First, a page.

Smoke Gets in Your Eyes

Your grandmother probably slow danced to this song at her cotillion, if you’re from a certain type of background. The Platters’ version of this Jerome Kern tune was a number one hit in 1958, making millions of nice white debutantes swoon chastely to the vocal stylings of Tony Williams, who was neither white nor a debutante. In other words, it was exactly the kind of sexless, corny-as-Iowa romantic treacle that rock’n’roll set out to obliterate from the cultural landscape. By the 70’s being a fan of vocal groups like The Platters was crippingly uncool. Enter Bryan Ferry, with a well-honed sense of irony and an understanding that yesterday’s uncool is tomorrow’s cool again. Ferry was, of course, one of the first rock singers to cherry pick the corny golden oldies of yesteryear for gems ripe for reinvention. He was not above being utterly campy in his choices, but in this case, he picked something he could sing with a straight face. It’s a love ballad that just needed to be stripped of its pop-hit-of-58 arrangement for its emotional depth to shine through. (A sappy male chorus was very much the trendy production gimmick of the late 50’s.) And honestly, without the cultural context of segregated cotillions and the no-sex-no-fun social mores of 1958, The Platters’ song is not bad. In fact, The Platters were actually one of the best vocal groups of their time and among the first all-black groups to gain mainstream popularity.

Slave to Love

I think the lesson here is that if impeccably glamorous people can’t have positive romantic outcomes, what hope is there for people who don’t lounge around in evening wear? Or, relatedly, only the impeccably glamorous get to experience the full gamut of romantic emotions in the first place, while the rest of us just have to settle for settling. You all know how I feel about romance – it’s a social construct that does more harm than good, on my bad days, and a sport on the good ones – but I did learn my lessons from Bryan Ferry. It’s that everything is better with fashion, and that includes being sad. Ladies, find you someone who looks at you the way Bryan Ferry looks at a good tuxedo.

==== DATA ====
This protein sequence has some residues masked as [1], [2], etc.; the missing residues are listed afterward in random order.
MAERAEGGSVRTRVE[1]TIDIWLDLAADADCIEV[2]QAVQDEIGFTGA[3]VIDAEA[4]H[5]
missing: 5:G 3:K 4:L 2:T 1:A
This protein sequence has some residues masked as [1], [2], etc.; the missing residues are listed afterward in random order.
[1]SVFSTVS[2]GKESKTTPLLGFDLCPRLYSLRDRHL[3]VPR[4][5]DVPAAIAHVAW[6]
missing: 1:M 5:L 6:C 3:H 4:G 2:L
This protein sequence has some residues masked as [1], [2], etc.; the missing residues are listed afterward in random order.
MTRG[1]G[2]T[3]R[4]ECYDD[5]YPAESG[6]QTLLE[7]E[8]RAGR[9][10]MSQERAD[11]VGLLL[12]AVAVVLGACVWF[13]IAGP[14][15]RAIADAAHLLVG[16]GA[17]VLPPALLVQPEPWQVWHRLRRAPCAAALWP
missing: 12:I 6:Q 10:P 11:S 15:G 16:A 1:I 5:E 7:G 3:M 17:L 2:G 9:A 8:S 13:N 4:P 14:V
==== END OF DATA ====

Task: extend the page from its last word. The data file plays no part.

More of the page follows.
Sign of the Times

Come for Bryan Ferry’s gleaming hair, stay for the Marcel Duchamp references. With Ferry, you really get the best of both worlds. High fashion sophistication, obviously, Ferry being the world famous dandy and bon vivant that he is. But moody posing would just be moody posing without intellectual ambition, and Ferry, having been both an art student and a teacher, knows his reference points. He draws his poses from old Hollywood and beyond that, from the greats of literature and art. Which makes him the ideal package, a man who dresses better than you do and has also read more books. In short, he’s probably an insufferable prig, but you want him anyway.

Shame, Shame, Shame

Bryan Ferry does interesting things with cover tunes. It’s kind of one of his main things. Take something completely unexpected and obscure and make it over in campy lounge lizard drag. I don’t think anybody has made unusual covers such a strong career sideline. Who else would take a Jimmy Reed song and turn it into high glam? It takes away everything from the blues that¬† makes it the blues and comes up with… a Bryan Ferry song. And it works, like glitter magic.

Sensation

Bryan Ferry really knows where his bread is buttered, so to speak. He perfected his formula in the early 80’s and doesn’t stray from it very often. I for one, can’t complain. No one else does anything like what Ferry does, so as long as he can go on doing it, all’s the better. Sophisticated and versatile mood music is a necessity, and I always turn to Ferry for all of my mood-setting needs. My mood rut lately has been “drinking champagne alone,” for which Bryan Ferry’s brand of romantic moodiness is ideal, but it’s also ideal for hot dates or parties. There’s really no better way to signal that you have eccentric good taste than by putting on a mid-80’s Bryan Ferry album.

San Simeon

Bryan Ferry evokes a touch of Old Hollywood with a tribute to the home of William Randolph Hearst. It sounds both sexy and slightly haunted. With the ghosts of movie stars past, of course, and the energy of the god-knows-what that went on at Hearst Castle before it became a museum.¬† Extravagant luxury makes a great cover for filthy proclivities, and lest we forget, that’s been what makes Hollywood what it is since the days when people like William Hearst helped invent the concept of Hollywood. That’s a great fit for Ferry, who took a lot of inspiration from Hollywood sophisticates and their louche ways. In glamour lies danger.